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Art/ Collection/ Art Object

Muselar Virginal

Joannes (Jan) Ruckers (Flemish, Antwerp 1578–1642 Antwerp)
Wood, paint, bone, metal, beech, leather
Height: 9 7/16 in. (24 cm) Width (parallel to keyboard): 67 1/4 in. (170.8 cm) Depth (perpendicular to keyboard): 19 3/16 in. (48.8 cm)
Credit Line:
Gift of Bernardus Boekelman, 1911
Accession Number:
Not on view
Joannes (Jan) Ruckers was the oldest son of Hans Ruckers who built the extraordinary 'mother and child' virginal also at The Metropolitan Museum of Art (29.90). After training in his father's workshop, Joannes became a master and joined the Guild of St. Luke's in 1611. This instrument is a muselar virginal, a type of instrument with a rectangular case and a single set of strings that run parallel to the back of the case and with its keyboard set to the right fo the center of the case. The more typical virginals had their keyboards to the right of the center of the case. The position of the keyboard and jacks makes the plucking point of the strings closer to the center than for other virginals, giving these instruments a discernibly different sound that is sometimes described as 'flute like.'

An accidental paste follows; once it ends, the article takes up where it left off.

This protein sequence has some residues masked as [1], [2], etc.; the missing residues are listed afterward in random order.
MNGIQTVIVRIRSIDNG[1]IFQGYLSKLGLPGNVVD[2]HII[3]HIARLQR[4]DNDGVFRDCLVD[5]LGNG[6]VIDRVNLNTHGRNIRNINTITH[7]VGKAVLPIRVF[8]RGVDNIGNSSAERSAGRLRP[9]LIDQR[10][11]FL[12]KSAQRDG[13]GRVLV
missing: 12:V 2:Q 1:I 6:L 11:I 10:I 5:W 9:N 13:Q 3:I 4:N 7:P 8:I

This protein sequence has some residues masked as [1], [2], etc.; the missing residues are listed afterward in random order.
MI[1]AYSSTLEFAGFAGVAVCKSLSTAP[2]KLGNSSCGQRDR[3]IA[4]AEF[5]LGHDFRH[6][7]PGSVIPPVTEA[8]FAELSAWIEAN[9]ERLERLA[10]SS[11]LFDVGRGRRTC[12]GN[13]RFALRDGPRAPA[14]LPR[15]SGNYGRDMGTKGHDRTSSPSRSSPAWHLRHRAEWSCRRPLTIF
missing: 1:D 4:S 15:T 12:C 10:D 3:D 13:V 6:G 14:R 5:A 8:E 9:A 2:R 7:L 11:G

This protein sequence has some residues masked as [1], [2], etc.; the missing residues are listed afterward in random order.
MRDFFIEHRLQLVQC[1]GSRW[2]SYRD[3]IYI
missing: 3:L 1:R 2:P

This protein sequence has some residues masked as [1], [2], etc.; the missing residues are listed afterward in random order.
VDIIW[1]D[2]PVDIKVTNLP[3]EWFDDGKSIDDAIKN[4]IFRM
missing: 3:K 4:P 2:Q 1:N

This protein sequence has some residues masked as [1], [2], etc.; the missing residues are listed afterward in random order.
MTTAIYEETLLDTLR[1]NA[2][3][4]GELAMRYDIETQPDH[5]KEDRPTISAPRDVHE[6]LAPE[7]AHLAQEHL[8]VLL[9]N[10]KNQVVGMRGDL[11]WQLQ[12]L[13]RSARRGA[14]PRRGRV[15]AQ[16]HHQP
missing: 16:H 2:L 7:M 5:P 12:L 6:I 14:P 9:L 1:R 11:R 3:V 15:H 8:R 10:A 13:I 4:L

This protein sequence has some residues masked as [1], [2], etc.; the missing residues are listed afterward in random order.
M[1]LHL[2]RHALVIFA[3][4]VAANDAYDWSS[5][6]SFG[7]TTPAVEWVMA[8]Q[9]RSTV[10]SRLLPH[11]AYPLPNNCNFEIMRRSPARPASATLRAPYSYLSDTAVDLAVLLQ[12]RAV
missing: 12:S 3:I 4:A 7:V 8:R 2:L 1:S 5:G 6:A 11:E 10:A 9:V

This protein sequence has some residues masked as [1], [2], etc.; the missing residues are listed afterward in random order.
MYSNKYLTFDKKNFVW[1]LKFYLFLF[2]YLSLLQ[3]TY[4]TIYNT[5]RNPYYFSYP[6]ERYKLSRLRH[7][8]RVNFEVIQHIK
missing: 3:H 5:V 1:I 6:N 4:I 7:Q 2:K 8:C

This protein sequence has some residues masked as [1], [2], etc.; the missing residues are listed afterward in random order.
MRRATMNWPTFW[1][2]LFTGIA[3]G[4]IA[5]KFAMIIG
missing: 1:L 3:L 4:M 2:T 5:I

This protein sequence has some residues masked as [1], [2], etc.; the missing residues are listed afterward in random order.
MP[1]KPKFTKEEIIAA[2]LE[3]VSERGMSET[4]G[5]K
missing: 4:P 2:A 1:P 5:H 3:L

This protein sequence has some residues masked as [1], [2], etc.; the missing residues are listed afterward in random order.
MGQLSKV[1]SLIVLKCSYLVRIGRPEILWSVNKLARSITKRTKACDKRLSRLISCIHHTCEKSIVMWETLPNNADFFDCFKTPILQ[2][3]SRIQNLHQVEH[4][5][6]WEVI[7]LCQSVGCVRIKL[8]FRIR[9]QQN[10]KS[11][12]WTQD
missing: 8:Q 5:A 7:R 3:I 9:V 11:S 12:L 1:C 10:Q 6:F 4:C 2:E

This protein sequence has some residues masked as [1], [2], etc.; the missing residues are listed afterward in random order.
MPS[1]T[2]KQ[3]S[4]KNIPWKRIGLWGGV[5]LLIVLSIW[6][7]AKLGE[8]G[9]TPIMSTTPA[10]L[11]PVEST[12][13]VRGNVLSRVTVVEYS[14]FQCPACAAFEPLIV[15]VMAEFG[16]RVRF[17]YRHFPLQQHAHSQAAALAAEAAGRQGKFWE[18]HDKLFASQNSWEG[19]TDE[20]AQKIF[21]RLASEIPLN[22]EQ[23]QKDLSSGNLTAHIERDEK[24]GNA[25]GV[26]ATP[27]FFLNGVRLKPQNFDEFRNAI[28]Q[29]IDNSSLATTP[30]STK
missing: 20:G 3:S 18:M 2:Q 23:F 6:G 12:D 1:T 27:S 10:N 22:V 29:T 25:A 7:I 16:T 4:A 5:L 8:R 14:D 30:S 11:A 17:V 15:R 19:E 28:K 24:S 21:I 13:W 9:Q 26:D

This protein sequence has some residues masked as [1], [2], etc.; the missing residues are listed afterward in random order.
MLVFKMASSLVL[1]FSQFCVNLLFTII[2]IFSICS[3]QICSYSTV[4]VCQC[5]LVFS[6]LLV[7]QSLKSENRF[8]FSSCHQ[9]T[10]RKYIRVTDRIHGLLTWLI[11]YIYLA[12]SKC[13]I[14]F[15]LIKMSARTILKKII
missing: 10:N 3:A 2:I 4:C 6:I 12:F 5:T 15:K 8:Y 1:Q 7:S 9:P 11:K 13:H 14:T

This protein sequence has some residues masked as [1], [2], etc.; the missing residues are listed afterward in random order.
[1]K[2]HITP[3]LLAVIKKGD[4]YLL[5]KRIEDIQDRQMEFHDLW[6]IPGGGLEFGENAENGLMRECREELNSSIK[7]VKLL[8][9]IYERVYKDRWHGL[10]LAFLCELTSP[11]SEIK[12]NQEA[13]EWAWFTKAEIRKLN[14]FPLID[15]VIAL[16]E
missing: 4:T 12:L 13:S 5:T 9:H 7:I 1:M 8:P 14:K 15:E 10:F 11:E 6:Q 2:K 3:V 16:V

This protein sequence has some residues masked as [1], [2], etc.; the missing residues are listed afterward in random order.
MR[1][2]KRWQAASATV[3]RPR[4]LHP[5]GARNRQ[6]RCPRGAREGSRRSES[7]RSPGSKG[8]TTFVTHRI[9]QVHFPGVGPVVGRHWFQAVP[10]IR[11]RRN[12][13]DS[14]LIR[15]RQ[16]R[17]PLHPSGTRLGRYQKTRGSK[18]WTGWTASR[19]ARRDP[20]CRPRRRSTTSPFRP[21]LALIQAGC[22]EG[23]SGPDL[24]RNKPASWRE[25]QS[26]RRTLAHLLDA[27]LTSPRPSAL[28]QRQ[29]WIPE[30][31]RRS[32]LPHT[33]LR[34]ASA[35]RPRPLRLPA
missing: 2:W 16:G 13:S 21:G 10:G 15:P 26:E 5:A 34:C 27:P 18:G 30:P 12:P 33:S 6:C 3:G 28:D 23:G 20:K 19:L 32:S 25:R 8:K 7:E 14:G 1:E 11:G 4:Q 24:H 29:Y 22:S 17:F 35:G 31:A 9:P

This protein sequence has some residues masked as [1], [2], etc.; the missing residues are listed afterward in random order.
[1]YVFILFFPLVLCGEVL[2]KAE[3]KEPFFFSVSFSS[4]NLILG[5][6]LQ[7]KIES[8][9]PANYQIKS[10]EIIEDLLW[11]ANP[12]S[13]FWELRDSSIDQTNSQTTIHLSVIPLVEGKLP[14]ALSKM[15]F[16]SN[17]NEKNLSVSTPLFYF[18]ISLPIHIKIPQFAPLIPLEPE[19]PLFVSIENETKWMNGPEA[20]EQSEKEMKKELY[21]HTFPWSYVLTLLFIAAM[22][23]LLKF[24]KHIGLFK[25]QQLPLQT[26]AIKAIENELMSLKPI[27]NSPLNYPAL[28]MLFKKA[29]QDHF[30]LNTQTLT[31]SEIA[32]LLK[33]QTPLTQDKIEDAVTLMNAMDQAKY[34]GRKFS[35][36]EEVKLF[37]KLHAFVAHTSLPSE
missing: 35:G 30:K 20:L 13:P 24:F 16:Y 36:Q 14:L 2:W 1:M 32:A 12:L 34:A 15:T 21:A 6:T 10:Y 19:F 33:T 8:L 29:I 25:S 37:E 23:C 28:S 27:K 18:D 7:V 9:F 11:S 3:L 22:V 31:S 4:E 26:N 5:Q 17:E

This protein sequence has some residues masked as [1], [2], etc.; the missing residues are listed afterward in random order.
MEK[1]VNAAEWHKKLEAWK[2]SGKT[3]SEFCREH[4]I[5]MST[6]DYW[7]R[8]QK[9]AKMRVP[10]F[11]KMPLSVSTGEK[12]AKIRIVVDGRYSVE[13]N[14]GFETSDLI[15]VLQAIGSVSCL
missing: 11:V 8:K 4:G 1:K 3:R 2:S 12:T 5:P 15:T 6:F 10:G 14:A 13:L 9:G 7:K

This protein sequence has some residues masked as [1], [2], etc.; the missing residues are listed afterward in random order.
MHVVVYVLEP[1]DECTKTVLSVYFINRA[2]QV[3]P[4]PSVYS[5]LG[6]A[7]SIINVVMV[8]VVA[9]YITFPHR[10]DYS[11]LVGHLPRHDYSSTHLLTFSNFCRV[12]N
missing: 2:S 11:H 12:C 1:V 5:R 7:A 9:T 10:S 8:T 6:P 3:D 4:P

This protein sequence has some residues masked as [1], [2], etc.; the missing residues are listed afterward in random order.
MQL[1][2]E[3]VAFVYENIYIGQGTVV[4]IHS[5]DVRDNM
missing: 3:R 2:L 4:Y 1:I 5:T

The instrument has a rectangular popular case with inset keyboard to the right (muselar). The interior case walls and interior surface of the lid is decorated with block-printed papers featuring arabesque and wood-grain motifs. The keywell and front of the interior case are decorated with sea-horse patterned block-printed papers, which commonly appear on Ruckers instruments. Block letters on the interior lid papers carry the motto OMNIS SPIRITUS/LAUDET DOMINUM ("Let every spirit praise the Lord"). The original compass was 45 notes C/E to c3, but was enlarged in the eighteenth century to 54 notes with a range from C to f3. The naturals are covered with bones and have embossed parchment fronts. The accidentals are black-stained oak. The soundboard is decorated with painted flowers, fruit, arabesques, and a gilded cast metal rose with the maker's initials IR.
Marking: 1) (on jackrail) IOANNES . RVCKERS . FECIT . ANTVERPIAE [sic]
2) (on soundboard, left front, in ink), LOOSEN/anno 1784/[design]
3) (on soundboard, further to the right, scratched) anno 1622
4) (in front of left jackrail support, in ink) LOOSEN
5) (on soundboard between keywell and jackrail, in ink) anno 1622
6) (initials in rose) IR
7) (on soundboard, right front corner, left of nut) VAN LIPPEN
8) (below that, very faint red paint) 1622
9) (on soundboard, between rose and keywell, red paint) 1622
10) (serial number on baseboard and key frame) 6 / 35 zzzz938?)
Bernardus Boekelman
"Flemish Harpsichords and Virginals in The Metropolitan Museum of Art: An Analysis of Early Alterations and Restorations." Metropolitan Museum Journal (1997), vol. 32, pg. 91-95, ill.

Makers of the Harpsichord and Clavichord 1440-1840. Donald H. Boalch and Charles Mould, 1991, Oxford University Press. Oxford, 1995, pg. 586-587.

Written by. Ruckers: A Harpsichord and Virginal Building Tradition. Cambridge University Press 1990. Cambridge, 1990, pg. 247.

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